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Wheatfield renews garbage deal but gives up revenue

WHEATFIELD – Modern Disposal will continue to collect garbage and recyclables in the Town of Wheatfield for the next two years, but it will no longer pay the town $30,000 a year for the recyclables.

The company insisted on dropping that guaranteed payment because the value of recyclable cans, bottles, paper and plastic has plummeted, and Modern is not coming close to earning $30,000 from selling the material to processors.

“That was discontinued because the value of those items have gone the tubes. They’re virtually worthless,” Town Attorney Matthew E. Brooks said. “They’re underwater on that…The processing cost is more than the value for the scraps.”

The Town Board approved the two-year extension of the refuse contract at Monday’s meeting.

Supervisor Robert B. Cliffe said the town thought it still had a good deal because Modern didn’t increase the town’s cost for disposal services.

“If we went out to market, we would take the risk of going up,” Cliffe said. “We either had to accept their offer, leave the prices where they were on everything and lose the rebate, or take a chance on the market.”

The 2016 town budget allocated $920,000 for garbage disposal.

Cliffe said based on the results other local towns have had in recent garbage bidding, Wheatfield might have seen a significant increase in cost if it had sought new bids.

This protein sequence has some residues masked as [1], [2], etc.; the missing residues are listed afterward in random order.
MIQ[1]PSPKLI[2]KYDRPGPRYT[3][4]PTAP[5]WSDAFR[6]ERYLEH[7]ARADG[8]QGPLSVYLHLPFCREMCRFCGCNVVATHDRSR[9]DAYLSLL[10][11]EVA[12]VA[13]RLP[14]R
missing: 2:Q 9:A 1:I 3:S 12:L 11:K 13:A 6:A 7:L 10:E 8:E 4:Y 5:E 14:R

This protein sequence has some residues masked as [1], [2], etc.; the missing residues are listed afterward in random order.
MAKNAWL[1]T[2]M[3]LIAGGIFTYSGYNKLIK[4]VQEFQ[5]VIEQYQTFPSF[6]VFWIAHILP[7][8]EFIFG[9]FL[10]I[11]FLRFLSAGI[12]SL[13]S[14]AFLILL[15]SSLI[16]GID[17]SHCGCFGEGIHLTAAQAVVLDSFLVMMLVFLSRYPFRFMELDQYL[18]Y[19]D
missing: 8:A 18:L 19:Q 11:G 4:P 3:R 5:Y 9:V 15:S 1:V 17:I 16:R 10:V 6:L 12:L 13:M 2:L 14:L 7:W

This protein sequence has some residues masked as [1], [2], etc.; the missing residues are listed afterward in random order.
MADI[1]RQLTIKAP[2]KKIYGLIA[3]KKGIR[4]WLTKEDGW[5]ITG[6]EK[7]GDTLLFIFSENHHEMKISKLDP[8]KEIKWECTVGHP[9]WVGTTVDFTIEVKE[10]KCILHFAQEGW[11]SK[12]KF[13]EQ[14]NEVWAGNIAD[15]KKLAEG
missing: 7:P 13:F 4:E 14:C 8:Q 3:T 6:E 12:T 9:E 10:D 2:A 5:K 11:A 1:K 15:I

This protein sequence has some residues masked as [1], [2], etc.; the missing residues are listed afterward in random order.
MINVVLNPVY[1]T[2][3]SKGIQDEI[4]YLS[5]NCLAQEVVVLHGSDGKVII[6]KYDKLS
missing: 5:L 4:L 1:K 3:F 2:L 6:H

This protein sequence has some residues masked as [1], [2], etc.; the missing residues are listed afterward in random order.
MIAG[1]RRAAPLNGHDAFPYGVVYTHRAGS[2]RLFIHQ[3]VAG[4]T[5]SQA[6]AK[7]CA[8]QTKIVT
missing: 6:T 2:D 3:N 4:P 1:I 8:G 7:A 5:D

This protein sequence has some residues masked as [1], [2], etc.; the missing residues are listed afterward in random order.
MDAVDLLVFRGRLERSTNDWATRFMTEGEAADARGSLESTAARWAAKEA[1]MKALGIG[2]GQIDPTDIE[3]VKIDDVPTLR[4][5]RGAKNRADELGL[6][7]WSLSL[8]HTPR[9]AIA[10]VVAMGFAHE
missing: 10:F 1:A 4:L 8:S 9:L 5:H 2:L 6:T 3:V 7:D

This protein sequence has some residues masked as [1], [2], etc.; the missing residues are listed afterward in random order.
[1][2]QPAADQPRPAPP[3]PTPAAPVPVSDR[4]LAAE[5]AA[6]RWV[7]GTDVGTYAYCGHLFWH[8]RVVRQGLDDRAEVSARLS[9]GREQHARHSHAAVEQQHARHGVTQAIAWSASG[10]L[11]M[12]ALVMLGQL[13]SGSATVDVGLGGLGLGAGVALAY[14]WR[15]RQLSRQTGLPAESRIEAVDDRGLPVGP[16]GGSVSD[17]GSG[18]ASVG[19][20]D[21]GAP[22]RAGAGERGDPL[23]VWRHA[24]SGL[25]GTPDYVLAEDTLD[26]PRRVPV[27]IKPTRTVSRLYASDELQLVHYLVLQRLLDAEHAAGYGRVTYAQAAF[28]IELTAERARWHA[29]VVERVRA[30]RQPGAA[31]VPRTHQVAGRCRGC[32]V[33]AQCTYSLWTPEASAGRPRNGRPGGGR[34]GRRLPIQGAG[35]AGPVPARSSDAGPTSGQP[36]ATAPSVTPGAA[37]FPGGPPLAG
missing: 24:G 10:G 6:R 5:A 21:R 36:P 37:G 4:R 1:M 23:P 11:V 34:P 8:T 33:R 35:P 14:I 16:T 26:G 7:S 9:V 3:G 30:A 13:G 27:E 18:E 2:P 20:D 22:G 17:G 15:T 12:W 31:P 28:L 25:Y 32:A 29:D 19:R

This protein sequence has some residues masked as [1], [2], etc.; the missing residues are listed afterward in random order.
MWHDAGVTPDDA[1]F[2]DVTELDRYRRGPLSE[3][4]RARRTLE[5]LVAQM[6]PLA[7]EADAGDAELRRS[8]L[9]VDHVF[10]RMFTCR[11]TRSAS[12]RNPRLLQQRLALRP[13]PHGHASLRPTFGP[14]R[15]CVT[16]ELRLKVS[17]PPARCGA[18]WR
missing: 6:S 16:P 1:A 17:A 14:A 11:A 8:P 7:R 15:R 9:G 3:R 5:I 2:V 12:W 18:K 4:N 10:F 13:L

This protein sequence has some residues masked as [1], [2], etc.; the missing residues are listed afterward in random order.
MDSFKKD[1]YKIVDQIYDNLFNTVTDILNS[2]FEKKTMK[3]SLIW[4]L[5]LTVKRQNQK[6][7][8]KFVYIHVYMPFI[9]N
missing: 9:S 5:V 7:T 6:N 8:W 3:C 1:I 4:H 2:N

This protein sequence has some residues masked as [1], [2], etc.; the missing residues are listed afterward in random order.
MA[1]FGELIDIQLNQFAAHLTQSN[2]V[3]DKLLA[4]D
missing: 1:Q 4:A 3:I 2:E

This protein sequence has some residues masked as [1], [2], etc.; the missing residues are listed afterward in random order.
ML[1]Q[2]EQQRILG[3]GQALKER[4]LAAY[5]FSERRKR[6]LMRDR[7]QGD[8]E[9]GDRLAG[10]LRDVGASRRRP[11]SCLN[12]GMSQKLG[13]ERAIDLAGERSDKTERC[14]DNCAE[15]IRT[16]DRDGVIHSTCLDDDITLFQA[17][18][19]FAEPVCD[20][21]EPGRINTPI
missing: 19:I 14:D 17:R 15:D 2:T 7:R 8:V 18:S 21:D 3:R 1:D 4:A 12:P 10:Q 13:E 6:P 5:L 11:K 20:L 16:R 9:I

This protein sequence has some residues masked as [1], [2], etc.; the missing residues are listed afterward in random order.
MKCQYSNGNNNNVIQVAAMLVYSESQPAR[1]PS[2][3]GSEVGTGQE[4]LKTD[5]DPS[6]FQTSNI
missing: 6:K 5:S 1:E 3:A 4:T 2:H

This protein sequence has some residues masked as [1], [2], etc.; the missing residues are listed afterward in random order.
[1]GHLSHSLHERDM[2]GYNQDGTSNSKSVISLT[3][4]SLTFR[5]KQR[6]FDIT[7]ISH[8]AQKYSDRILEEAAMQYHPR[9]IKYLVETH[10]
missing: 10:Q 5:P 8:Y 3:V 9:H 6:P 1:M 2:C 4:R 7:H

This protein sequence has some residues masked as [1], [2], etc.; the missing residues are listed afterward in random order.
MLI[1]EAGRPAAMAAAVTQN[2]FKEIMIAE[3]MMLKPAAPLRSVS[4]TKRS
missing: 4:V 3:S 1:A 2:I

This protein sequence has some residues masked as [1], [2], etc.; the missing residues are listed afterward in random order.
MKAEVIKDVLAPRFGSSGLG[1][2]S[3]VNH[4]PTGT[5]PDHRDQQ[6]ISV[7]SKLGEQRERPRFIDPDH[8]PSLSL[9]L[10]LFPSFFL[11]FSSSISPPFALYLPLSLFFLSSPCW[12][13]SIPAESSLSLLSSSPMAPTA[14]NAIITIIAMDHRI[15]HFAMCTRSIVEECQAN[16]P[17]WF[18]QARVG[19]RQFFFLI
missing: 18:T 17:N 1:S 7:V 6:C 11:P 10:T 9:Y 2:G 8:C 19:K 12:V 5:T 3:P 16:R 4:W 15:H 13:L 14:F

“What happens if it’s $100,000? That makes it very difficult to stay under the tax cap,” Cliffe said. He said the loss of the $30,000 rebate is easier to withstand.

Under terms of the Modern contract, this is the last extension the town is allowed to make without seeking requests for proposals, Cliffe said.

In other matters Monday, the Town Board approved two additions to its zoning code.

The law now incorporates Federal Aviation Administration height restrictions for areas around Niagara Falls International Airport, and it specifies that farming is allowed in rural-residential zones, as long as the farm already exists. Residents who own less than two acres of land will not be allowed to grow field crops or raise livestock.


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